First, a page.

Newsroom understands neither the hub proposal, nor the five-year term idea, have come out the other side unscathed.

Principals anxiously await outcomes

Massey High School principal – and member of the Community Schools Alliance – Glen Denham said it was a nervous time for principals.

“Principals are anxiously waiting for the outcomes of the most important review in New Zealand education since the launch of Tomorrow's Schools in 1989,” he said.

While waiting for the full report and Government response was difficult – especially with snippets of the report and the Government’s plan being drip-fed and leaked out – Denham said he appreciated the minister had taken the time to consult and listen to the "initial outcry" and respond appropriately.

“I believe that this approach was very much welcomed by the sector. It's an approach that should have been taken right at the start,” he said.

It is important to note there was significant consultation since the beginning, including by the taskforce before and after it presented its draft report.

Denham said the ‘hub model’ remained the key issue for him, and others in the alliance.

“I am hopeful that the delay is the portent for better things to come and a more sensible and less radical approach.”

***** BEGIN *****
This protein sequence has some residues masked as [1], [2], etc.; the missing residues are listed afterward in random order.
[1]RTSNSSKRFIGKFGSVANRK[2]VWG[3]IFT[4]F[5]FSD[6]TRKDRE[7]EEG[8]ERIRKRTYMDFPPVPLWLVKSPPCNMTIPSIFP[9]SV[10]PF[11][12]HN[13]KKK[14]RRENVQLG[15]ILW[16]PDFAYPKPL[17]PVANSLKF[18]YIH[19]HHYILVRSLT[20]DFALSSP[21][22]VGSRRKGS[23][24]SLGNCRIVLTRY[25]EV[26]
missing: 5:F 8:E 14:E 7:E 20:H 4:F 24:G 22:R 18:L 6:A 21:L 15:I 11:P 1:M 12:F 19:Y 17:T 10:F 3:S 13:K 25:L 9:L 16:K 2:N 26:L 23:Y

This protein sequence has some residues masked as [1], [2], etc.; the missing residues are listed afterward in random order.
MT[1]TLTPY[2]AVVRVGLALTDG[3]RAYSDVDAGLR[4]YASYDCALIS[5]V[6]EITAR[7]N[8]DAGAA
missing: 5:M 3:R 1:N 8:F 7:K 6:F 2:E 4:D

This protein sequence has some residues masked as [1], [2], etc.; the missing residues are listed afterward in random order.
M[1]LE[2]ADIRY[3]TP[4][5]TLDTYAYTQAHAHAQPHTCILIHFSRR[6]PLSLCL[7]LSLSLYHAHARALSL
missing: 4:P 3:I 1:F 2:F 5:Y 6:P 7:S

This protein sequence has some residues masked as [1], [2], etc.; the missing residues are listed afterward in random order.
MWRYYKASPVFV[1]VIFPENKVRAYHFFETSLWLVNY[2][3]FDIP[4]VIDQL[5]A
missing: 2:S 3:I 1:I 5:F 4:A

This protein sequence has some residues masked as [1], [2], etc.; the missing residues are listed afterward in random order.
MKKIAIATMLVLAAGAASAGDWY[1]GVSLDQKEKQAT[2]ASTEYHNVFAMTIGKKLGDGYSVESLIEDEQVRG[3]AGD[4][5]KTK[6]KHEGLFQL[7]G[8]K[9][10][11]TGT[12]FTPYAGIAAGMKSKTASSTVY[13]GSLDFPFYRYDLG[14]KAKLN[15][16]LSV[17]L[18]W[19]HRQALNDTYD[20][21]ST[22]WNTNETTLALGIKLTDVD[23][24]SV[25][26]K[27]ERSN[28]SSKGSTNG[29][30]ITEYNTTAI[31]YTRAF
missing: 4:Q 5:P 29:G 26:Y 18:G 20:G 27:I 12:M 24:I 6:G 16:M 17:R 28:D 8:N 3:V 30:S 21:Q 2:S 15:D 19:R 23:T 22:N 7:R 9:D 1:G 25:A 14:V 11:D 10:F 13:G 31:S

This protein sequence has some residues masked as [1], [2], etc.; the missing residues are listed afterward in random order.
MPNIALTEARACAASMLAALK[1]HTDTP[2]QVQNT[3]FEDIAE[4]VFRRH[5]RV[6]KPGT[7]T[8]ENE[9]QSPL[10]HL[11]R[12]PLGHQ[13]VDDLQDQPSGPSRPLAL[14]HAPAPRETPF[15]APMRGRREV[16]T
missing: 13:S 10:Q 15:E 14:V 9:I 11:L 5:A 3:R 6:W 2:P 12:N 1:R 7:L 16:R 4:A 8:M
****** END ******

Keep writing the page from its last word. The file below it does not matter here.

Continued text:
However, he did hope the final version retained the taskforce's focus on the country’s most at-risk students and a commitment to training and nurturing more te reo teachers.

While opinions differ on the proposed solutions, everyone agrees the consultation process has been outstanding. Photo: Lynn Grieveson

New Zealand Principals’ Federation president Whetu Cormick also had a mixed response to the report.

He said that while the federation supported a national leadership college to help develop school leadership – if it sat within the Teaching Council - the federation was against the proposed five-year term for principals’ tenure.

Regardless, the commitment to consultation was to be applauded, Cormick said.

“We would never get our own way 100 percent, but there was a willingness and commitment to talking to us, talking to children, parents, the community, teachers and principals.”

Rather than telling the education community what to do, the Government had asked what it should do. This led to better collaborative outcomes.

While Cormick would not describe principals as 'nervous', he said they were eagerly awaiting the outcome.

Another person to question the lengthy delay was ACT leader David Seymour, who has been a vocal opponent of many of the original proposals, particularly the hub model.